Colleen subsequently learned of the Random Acts of Kindness Week movement which was just being launched in the United States in February of 1995. Thinking this would be a great initiative for Edmonton as well, she contacted the organizers for more information and subsequently became the first Canadian to promote this week. At this point, her sister, Debbie Riopel, also a teacher, became involved and together these two ladies helped to establish Random Acts of Kindness Week as a fairly well recognized event throughout Edmonton, throughout Alberta, and throughout Canada.
This kindness connection led to an invitation to become one of the founding members and Canadian representatives of the World Kindness Movement which has its inaugural meeting in Tokyo, Japan in November of 1998. To commemorate the formalizing of this global movement, November 13 was established as World Kindness Day. Colleen was honoured to attend a number of World Kindness Movement Conferences in Japan and Singapore and in 1999 was named a recipient of Global Television’s Woman of Vision Award.
Colleen was once again inspired to create a values-based school proram when, in the Spring of 2008, a colleague and friend, Ed Carson passed away. Ed had devoted in life to peace and social justice, touching the lives of thousands of people locally and internationally. As a tribute to all that he had accomplished and in an effort to in some way continue his mission, Colleen created The School Peace Project. She has had the opportunity to share information and inspiration about this project at a number of educational conferences including the Global Youth Assembly, Greater Edmonton Teachers Convention, the Gandhi Youth Conference and the Educators’ Peace Conference at McMaster University.
In recognition of her work in this area, Colleen was the 2010 recipient of the YMCA Peace Medal. That same year she was recognized by the ATA’s Religious and Moral Education Specialist Council with an Award of Merit.
Colleen was drawn to the Mahatma Gandhi Summer Institute, Building Peaceful Communities, and in 2009 enrolled in her first session with Dr. Jean Clandinin. Following this she went on to become one of the Board members of the Mahatma Gandhi Canadian Foundation for World Peace and has taken two more of the courses in the Summer Institute, those offered by Dr. Reva Joshee and Dr. Forence Glanfield.
The Hon. Douglas Roche, O.C., is an author, parliamentarian and diplomat, who has specialized throughout his 40-year public career in peace and human security issues. He lectures widely on peace and nuclear disarmament themes.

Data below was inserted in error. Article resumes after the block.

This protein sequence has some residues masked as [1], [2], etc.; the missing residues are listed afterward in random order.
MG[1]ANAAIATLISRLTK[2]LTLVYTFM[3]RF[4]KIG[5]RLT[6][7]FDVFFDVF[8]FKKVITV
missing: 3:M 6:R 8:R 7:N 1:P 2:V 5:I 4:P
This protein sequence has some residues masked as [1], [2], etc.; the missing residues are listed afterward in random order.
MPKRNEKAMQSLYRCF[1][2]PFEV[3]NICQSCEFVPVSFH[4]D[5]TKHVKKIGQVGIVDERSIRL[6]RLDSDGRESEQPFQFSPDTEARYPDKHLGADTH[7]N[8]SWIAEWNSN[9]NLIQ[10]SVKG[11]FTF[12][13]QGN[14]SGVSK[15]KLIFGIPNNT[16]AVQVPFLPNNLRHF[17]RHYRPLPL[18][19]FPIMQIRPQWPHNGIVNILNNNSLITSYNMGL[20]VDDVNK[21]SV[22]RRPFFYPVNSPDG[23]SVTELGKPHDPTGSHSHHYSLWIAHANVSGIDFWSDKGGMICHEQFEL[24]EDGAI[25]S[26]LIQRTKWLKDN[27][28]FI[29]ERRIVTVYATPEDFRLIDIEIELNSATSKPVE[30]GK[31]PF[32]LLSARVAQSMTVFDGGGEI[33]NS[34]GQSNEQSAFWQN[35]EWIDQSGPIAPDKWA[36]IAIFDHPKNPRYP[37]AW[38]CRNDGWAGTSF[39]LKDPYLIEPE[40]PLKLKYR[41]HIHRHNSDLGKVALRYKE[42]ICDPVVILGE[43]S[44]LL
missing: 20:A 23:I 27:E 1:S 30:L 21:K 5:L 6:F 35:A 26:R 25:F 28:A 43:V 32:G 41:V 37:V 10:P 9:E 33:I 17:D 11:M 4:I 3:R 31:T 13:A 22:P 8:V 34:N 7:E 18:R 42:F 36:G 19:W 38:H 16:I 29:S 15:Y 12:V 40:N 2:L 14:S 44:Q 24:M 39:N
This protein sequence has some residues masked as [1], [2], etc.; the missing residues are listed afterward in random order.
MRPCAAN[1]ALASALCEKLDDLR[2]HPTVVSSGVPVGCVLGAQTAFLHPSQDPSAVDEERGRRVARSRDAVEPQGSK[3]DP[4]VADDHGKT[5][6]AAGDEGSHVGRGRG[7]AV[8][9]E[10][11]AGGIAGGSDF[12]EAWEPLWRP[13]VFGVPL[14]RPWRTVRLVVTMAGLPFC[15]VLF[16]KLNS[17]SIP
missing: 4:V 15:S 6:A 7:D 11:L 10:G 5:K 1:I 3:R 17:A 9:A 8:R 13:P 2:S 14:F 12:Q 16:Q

Mr. Roche was a Senator, Member of Parliament, Canadian Ambassador for Disarmament, and Visiting Professor at the University of Alberta. He was elected Chairman of the United Nations Disarmament Committee at the 43rd General Assembly in 1988.
Mr. Roche was the founding Chairman of the Middle Powers Initiative, an international network of eight non-governmental organizations working for the elimination of nuclear weapons. In 2010, the City of Hiroshima named him an Honourary Citizen for his nuclear disarmament work and particularly for founding the Middle Powers Initiative.
The author of 20 books, his latest is How We Stopped Loving the Bomb (Lorimer, 2011). His Memoirs, Creative Dissent: A Politician’s Struggle for Peace, was published by Novalis in 2008. A previous book, The Human Right to Peace (Novalis, 2003), was the Canadian Book Review Annual Editor’s Choice scholarly selection for July-August 2005. He has contributed chapters to 20 additional books.
Mr. Roche holds nine honourary doctorates from Canadian and American universities and has received numerous awards for his work for peace and non-violence, including the Mahatma Gandhi Foundation for World Peace Award (Canada) and the United Nations Association’s Medal of Honour. In 1995, Pope John Paul II presented him with the Papal Medal for his service as Special Adviser on disarmament and security matters, and in 1998 the Holy See named him a Knight Commander of the Order of St. Gregory the Great. He received the 2003 Peace Award of the Canadian Islamic Congress and the 2005 Luminosa Award for Unity from the Focolare Movement, North America. In 2005, he was given Lifetime Achievement awards from both the Canadian Pugwash Group and the Nuclear Age Peace Foundation.
In 2009, he received the Distinguished Service Award of the Canadian Association of Former Parliamentarians for his “promotion of human welfare, human rights and parliamentary democracy in Canada and abroad.” He is an Officer of the Order of Canada. In 2011, the International Peace Bureau nominated him for the Nobel Peace Prize.
To learn more about Doug Roche, you can visit his official website, or find him on Facebook.
Get to know the people that make up the Mahatma Gandhi Canadian Foundation for World Peace, and learn about people working towards peace in our community.